Date: November 21, 2022
- The Straits Times Index gained 1.4% over the week at 3,272.23
- The rise came despite hawkish comments by US Fed officials
- Wall St rose marginally, thus providing support for sentiment here
- US bond yields rose, yield curve remained inverted
- Singapore’s NODX contracted 5.6% in Oct
- Sembmarine painted dim picture for its 2H
- SIA’s capacity at 71% of pre-Covid levels
The STI started the week having rebounded 8.7% in 3 weeks
After sinking to its lowest close for the year at 2,969 on 21 Oct, the Straits Times Index started last week at 3,228, which meant that it enjoyed a rebound of 259 points or 8.7% in about three weeks.
Driving this gain was hopes that the US Federal Reserve might slow down the pace of its interest rate hikes, hopes that arose after the release of lower-than-expected US consumer price data for October. Over in the US, the S&P 500 had risen about 12% from early Oct, driven by the same hopes.
Fed officials made hawkish comments
Last week however, those hopes appeared misplaced after senior Fed officials spoke of the need for the US central bank to stay on its inflation-fighting course.
St. Louis Fed President James Bullard on Thursday said that the Fed has more work to do in lowering the rate of inflation. He said that the federal funds rate could reach 7%, which is above current market expectations of about 5%. He also added that rate hikes have only had a limited impact on inflation so far.
Bullard was just one of several Fed speakers Thursday. Atlanta Fed President Raphael Bostic, Fed Governor Michelle Bowman, Fed Governor Phillip Jefferson, and Minneapolis Fed President Neel Kashkari also spoke. Kashkari said the Fed should be sure that inflation has peaked before halting rate hikes.
US bond yields rose in response, yield curve remained inverted
As a result, the rally in US equities and bonds which had underpinned the STI’s large, three-week bounce, stalled. With bond prices falling, the two-year Treasury yield, a barometer for expectations about the federal funds rate, gained from 4.348% on Wednesday to 4.53% on Friday.
The 10-year yield ended the week at 3.83% and the 30-year finished at 3.93%. In the federal funds futures market, the probability of a 50 basis points hike at the 14 Dec meeting is now 75.8%, whilst the probability of a Fed hiking by 75 points is 24.2%.
The STI extended its rebound by another 1.4% last week
In stockbroking jargon, all of these developments meant the local stock market could be described as having entered a “consolidation phase’’, meaning after a sharp recovery from a low, traders are now locking in gains whilst waiting for more direction and news from the US.
Despite a 13.81 points drop on Friday, the STI still managed a gain of 44 points over the five days, or 1.4% at 3,272.23. Average daily volume amounted to S$1.44b, above the longer-term daily average of S$1b throughout most months this year.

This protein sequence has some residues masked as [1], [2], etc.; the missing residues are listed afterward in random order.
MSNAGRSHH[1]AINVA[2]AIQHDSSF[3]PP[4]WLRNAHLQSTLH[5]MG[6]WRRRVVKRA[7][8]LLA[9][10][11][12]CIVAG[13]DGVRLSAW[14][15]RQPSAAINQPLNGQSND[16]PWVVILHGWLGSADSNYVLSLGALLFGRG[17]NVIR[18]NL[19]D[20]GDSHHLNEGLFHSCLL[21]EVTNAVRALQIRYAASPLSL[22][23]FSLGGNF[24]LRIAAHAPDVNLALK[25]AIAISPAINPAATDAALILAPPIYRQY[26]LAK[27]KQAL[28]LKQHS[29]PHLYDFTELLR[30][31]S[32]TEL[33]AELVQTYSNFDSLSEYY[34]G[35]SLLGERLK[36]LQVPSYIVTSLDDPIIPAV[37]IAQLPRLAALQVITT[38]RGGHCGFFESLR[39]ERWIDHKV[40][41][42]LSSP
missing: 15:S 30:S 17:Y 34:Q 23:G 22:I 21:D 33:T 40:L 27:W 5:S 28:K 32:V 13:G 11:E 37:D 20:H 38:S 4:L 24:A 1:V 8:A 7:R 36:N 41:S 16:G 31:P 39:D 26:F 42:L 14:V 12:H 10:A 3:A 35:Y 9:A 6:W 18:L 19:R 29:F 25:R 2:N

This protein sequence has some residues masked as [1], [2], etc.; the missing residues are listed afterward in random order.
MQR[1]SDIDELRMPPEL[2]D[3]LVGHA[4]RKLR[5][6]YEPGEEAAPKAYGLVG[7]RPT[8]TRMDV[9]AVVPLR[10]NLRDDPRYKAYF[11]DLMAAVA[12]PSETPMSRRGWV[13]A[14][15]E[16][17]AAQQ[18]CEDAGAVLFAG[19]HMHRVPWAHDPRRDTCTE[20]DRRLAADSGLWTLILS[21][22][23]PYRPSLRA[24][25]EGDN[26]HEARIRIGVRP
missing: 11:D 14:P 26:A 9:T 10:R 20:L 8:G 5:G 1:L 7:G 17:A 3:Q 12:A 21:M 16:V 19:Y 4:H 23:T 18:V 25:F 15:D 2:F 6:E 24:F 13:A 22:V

Singapore’s NODX contracted 5.6% in Oct
Non-oil domestic exports (NODX) shrank 5.6 per cent year on year last month, reversing September’s 3.1 per cent growth. The drop was worse than the 1.7 per cent contraction forecast by analysts in a Bloomberg poll.
On a seasonally adjusted basis, October’s S $15.9 billion. This was a decline from the high base a year ago, EnterpriseSG noted, with NODX in October 2021 at S$16.6 billion, above 2021’s monthly average of S$16.1 billion.
The weak NODX numbers were led by the fall in electronics exports, which shrank by 9.3 per cent year on year in October, after a 10.6 per cent drop in the previous month. Singapore’s electronics exports, which account for around a quarter of domestic exports, have now declined for three straight months.
Maybank has maintained its NODX growth forecast at 5-6% for 2022 and -4 to -1% for 2023. It said the drop in exports may be “an early warning sign’’ of a potential 2023 recession, albeit a shallow one, due to “offsetting crosscurrents’’ of global headwinds and reopening tailwinds.
OCBC chief economist Selena Ling was quoted by The Business Times warning that with the combination of high interest rates, persistently high inflation and ongoing geopolitical uncertainties, “the growth and trade prognosis may remain patchy for the rest of Q4 2022 and Q1 2023’’.
She predicts NODX will contract again in Nov and Dec, depressing full-year NODX growth to the lower end of the official 5-6% forecast. “Many central banks prioritise combating inflation over supporting growth, which will lead to a more dramatic slowdown in growth prospects in 2023’’ said Ms Ling.
Sembmarine facing dim 2H outlook
Sembcorp Marine last week lowered its second half guidance compared to its expectations just three months ago, citing a “one-off’’ uptick in labour costs, lower-than-anticipated improvements in repairs and upgrade works and delays in securing some projects.
The offshore and marine company therefore expects its second half FY22 losses to be similar to the first half.
In Aug, Sembmarine reported a net loss of S$143m for the first half ended 30 June, which was a significant improvement from the S$647m loss reported for the 1H of 2021.
SIA’s capacity at 71% of pre-Covid levels
Singapore Airlines said it flew 2.3m passengers on a group level in Oct, 6.2% higher than Sep. Year-on-year, group capacity – which includes Scoot – was up 109.7%, reaching 71% on pre-Covid levels.
The airline said it continues to see strong travel demand. Its passenger load factor was 86.4%, whilst the cargo load factor was 52.6%.